I know what you’re thinking;- uh oh, Burrito boy – here you go again, off on a tangent. But here’s the wrap – the key and the kicker to the Kansas City Shuffle  is one of the pillars of financial markets: sentiment and contrarian logic. If everyone is expecting a move in one direction, the exact opposite tends to happen.

This is why I think sentiment is so compelling. If everyone is bullish about a certain asset – be it gold, oil or toilet paper – it is a good time to sell it, as there is no-one left to buy. And on the flipside, if everybody hates a certain asset (like natural gas last year), surely it can only go up because all the haters (I really, really don’t mean to sound like a rapper) have already sold it? There are obviously going to be exceptions to this rule (most prominently, momentum trading), but for the most part, sentiment puts forward a credible case.

Sentiment levels are essential to watch because markets turn when they reach extreme levels (just as volatility highlights turning points). Contrarian investing is absolutely not just about going against the grain, swimming against the tide, or dissenting. It is about understanding when a trade is overcrowded, when pessimism or optimism in an asset is overdone, and when a break in trend is long overdue. 

Life is based on emotion, and markets are often driven by emotional responses rather than rational calculations. Emotion is not rational, so it is impossible to deny that markets are not oftentimes irrational; the bubble-and-bust history of financial markets is living proof of this. And that is why they are the coolest thing ever, as irrationality is impossible to predict. We can never truly win.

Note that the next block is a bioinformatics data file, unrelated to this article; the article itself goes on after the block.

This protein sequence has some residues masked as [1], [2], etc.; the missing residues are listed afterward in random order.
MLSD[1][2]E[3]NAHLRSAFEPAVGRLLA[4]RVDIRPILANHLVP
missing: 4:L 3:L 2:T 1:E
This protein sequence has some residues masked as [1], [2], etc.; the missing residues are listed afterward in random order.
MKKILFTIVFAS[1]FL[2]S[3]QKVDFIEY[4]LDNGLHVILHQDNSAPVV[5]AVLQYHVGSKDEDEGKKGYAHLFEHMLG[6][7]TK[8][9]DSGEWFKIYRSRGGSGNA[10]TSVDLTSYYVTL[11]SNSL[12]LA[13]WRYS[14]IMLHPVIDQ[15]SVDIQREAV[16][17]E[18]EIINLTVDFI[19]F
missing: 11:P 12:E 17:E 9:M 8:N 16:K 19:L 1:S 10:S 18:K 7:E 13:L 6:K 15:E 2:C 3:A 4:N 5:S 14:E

0 Jan 8 2010 @ 10:50am by Matt Smith in Crude Oil, Economy, Random

Burrito Bites

Happy Friday, one and all. Going forward,  I’m going to be posting a collection of the most interesting articles I have read over the previous week. Themes may emerge, such as my respect for David Rosenberg (similar to my admiration for Batman when I was seven), Barry Ritholtz (bringing punk rock attitude to financial markets), and my unending love affair with The Economist (I realized how sad that was as I wrote it), amongst many others.  Anyhow, I hope this cuts through the chaff and is of use:

—> This is pretty cool – it’s  five centuries of bubbles and bursts – a succinct summary of financial frenzies. The article has both pictures and is easy to understand –  key ingredients for this Burrito boy to digest. 

—> Jeff Rubin, former CIBC chief economist, has got my back –  he called $100 oil in 2007, and is calling for it in 2010.  

—> Here is my favorite article this week, by a country mile –  trainee hypnotist puts himself into a trance. Fantastic. 

—> The conundrum continues that while jobless claims are falling,  people claiming unemployment checks are at 20 million-plus people in 2009 and rising. 

—> Here’s Dave Rosenberg (aka Batman), outlining why this isn’t a new cyclical bull market, and here’s the full commentary

—> There’s more projections on this link than you can shake a stick at – basically a review of all the key analyst outlooks for 2010, with trade recommendations and potential outliers to boot.